Millennials are changing the food game

Millennials have very different ideas about food, and that's changing the food industry

Christian Rinehart owns several restaurants in Mahoning County. At Mission Taco and Suzie's Dogs and Drafts, he has had to make changes to keep up with his customers' tastes.

YOUNGSTOWN, Ohio (WKBN) – Millennials, those born after 1981, are starting to change society in many ways.

They’re more likely to embrace technology. They wait longer to start families. And, they have very different ideas about food.

Christian Rinehart owns several restaurants in Mahoning County. At Mission Taco and Suzie’s Dogs and Drafts, he has had to make changes to keep up with his customers’ tastes.

“We saw healthy as low-fat or low-calorie and weight. Millennials see healthy as non-chemical and more organic and more natural,” he said.

Millennials want to know where their food is coming from, and they tend to shy away from anything that seems artificial. They’re more likely to spend on an organic or craft hot dog than the mass produced links of their youth, and that is forcing changes from the farm to the table to the restaurant.

Restaurants aren’t the only place you’ll see changes. Grocery stores and farmers are also evolving.

“Companies are trying to get away from using pesticides and using antibiotics in the animal meats, even Perdue [Farms]. They’re using oregano in the water now instead of antibiotics,” said Registered Dietitian Jessica Romeo.

Watch: Millennials drawn to quick eats, Portion sizes a concern
“Even little discount grocery stores like ALDI, which are huge in Germany, are now here. They’re going non-GMO and a healthier approach,” Rinehart said.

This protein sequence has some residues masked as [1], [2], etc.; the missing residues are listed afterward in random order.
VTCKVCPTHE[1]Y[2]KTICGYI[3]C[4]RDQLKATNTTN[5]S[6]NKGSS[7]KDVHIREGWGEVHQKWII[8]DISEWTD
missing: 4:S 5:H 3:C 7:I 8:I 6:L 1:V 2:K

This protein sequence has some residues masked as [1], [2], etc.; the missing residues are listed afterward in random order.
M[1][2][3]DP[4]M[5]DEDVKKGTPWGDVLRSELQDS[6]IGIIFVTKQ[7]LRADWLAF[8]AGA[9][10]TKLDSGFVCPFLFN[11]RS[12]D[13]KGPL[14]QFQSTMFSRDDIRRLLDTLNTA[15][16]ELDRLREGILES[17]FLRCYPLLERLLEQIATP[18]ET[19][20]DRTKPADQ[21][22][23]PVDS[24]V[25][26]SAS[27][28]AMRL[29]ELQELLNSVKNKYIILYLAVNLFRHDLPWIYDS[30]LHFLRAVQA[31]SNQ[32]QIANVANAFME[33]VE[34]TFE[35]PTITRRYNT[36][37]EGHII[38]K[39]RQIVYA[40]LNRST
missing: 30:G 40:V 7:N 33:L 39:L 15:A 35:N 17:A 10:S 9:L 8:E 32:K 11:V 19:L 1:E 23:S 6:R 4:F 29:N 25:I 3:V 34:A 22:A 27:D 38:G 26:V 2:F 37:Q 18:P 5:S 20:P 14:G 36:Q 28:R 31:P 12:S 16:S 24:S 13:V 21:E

Millennials are also always on the go, and that means grabbing food on the run. The U.S. Department of Agriculture says this generation spends 44 percent of their food dollars in restaurants.

Like many people under age 35, Abby Kawecki finds herself grabbing meals on the go often.

“It’s easier with school and everything. You have more time to just go grab something real quick,” she said. “You don’t really have time to prepare a meal before you come to class or go to work.”

That can be unhealthy, however.

Jayme Rarick, a Youngstown State University student, tries to balance her need to eat with getting where she needs to be on time. She said that can be a challenge because portion sizes at restaurants are usually much larger than recommended.

“I try, when I’m out, to eat until I’m full instead of eating the full amount. Just because the calories are incredible. You don’t know how much you are actually taking in,” she said.

The National Institutes of Health say restaurant portions have doubled in the last 10 years, and that could be contributing to record obesity rates. The following is nutritional information for area restaurants:

 

Dietitians say it is possible to eat a healthy meal at a restaurant. It’s all about portion control. They say to skip the adult meal and go for the kid’s menu.

The Mayo Clinic offers tips for determining proper portion size:

The U.S. Department of Agriculture also lists recommended portion sizes on its website. 

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